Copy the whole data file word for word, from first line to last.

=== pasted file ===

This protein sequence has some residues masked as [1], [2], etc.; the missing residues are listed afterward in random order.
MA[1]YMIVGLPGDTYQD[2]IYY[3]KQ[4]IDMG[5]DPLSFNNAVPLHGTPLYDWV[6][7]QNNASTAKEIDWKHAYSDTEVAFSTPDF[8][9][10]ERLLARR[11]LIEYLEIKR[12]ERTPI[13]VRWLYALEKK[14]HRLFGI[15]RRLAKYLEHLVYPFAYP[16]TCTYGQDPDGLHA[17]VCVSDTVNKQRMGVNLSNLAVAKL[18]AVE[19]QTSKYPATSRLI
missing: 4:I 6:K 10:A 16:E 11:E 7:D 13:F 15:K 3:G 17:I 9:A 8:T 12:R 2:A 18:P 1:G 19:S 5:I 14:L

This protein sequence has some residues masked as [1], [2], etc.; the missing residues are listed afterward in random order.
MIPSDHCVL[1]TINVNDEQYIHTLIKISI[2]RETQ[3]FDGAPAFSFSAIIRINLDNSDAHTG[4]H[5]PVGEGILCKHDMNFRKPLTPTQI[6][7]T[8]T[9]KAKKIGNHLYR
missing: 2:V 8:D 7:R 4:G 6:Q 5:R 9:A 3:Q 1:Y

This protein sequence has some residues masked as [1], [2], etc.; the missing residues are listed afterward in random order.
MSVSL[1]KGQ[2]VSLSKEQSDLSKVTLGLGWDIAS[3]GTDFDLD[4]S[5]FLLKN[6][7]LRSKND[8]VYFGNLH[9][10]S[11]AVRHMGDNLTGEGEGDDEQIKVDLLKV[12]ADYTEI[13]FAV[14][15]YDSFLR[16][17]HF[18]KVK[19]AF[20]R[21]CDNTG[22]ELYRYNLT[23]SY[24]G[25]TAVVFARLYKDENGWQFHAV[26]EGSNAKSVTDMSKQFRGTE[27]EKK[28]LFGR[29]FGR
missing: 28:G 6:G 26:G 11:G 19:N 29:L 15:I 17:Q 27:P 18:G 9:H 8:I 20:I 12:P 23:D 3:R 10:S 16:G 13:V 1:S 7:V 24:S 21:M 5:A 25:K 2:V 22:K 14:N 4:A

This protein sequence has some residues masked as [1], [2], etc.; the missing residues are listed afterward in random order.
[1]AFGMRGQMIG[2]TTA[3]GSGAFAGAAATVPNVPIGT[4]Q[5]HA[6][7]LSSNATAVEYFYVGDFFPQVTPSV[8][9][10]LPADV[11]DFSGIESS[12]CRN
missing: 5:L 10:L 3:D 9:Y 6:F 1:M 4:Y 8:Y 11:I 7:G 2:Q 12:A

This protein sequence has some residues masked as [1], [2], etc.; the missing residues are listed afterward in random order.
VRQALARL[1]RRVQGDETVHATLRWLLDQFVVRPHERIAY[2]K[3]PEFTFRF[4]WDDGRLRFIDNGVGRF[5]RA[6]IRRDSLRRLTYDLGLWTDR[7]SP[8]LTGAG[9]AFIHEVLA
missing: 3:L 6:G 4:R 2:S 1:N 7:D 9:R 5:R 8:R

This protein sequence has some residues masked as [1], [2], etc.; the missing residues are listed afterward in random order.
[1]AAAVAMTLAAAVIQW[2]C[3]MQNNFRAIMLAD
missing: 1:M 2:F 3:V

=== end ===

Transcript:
This protein sequence has some residues masked as [1], [2], etc.; the missing residues are listed afterward in random order.
MA[1]YMIVGLPGDTYQD[2]IYY[3]KQ[4]IDMG[5]DPLSFNNAVPLHGTPLYDWV[6][7]QNNASTAKEIDWKHAYSDTEVAFSTPDF[8][9][10]ERLLARR[11]LIEYLEIKR[12]ERTPI[13]VRWLYALEKK[14]HRLFGI[15]RRLAKYLEHLVYPFAYP[16]TCTYGQDPDGLHA[17]VCVSDTVNKQRMGVNLSNLAVAKL[18]AVE[19]QTSKYPATSRLI
missing: 4:I 6:K 10:A 16:E 11:E 7:D 13:F 15:K 3:G 17:I 9:A 8:T 12:R 2:A 18:P 1:G 19:S 5:I 14:L

This protein sequence has some residues masked as [1], [2], etc.; the missing residues are listed afterward in random order.
MIPSDHCVL[1]TINVNDEQYIHTLIKISI[2]RETQ[3]FDGAPAFSFSAIIRINLDNSDAHTG[4]H[5]PVGEGILCKHDMNFRKPLTPTQI[6][7]T[8]T[9]KAKKIGNHLYR
missing: 2:V 8:D 7:R 4:G 6:Q 5:R 9:A 3:Q 1:Y

This protein sequence has some residues masked as [1], [2], etc.; the missing residues are listed afterward in random order.
MSVSL[1]KGQ[2]VSLSKEQSDLSKVTLGLGWDIAS[3]GTDFDLD[4]S[5]FLLKN[6][7]LRSKND[8]VYFGNLH[9][10]S[11]AVRHMGDNLTGEGEGDDEQIKVDLLKV[12]ADYTEI[13]FAV[14][15]YDSFLR[16][17]HF[18]KVK[19]AF[20]R[21]CDNTG[22]ELYRYNLT[23]SY[24]G[25]TAVVFARLYKDENGWQFHAV[26]EGSNAKSVTDMSKQFRGTE[27]EKK[28]LFGR[29]FGR
missing: 28:G 6:G 26:G 11:G 19:N 29:L 15:I 17:Q 27:P 18:G 9:H 8:I 20:I 12:P 23:D 3:R 10:S 16:G 13:V 1:S 7:V 24:S 21:M 5:A 25:K 2:V 22:K 14:N 4:A

This protein sequence has some residues masked as [1], [2], etc.; the missing residues are listed afterward in random order.
[1]AFGMRGQMIG[2]TTA[3]GSGAFAGAAATVPNVPIGT[4]Q[5]HA[6][7]LSSNATAVEYFYVGDFFPQVTPSV[8][9][10]LPADV[11]DFSGIESS[12]CRN
missing: 5:L 10:L 3:D 9:Y 6:F 1:M 4:Y 8:Y 11:I 7:G 2:Q 12:A

This protein sequence has some residues masked as [1], [2], etc.; the missing residues are listed afterward in random order.
VRQALARL[1]RRVQGDETVHATLRWLLDQFVVRPHERIAY[2]K[3]PEFTFRF[4]WDDGRLRFIDNGVGRF[5]RA[6]IRRDSLRRLTYDLGLWTDR[7]SP[8]LTGAG[9]AFIHEVLA
missing: 3:L 6:G 4:R 2:S 1:N 7:D 9:R 5:R 8:R

This protein sequence has some residues masked as [1], [2], etc.; the missing residues are listed afterward in random order.
[1]AAAVAMTLAAAVIQW[2]C[3]MQNNFRAIMLAD
missing: 1:M 2:F 3:V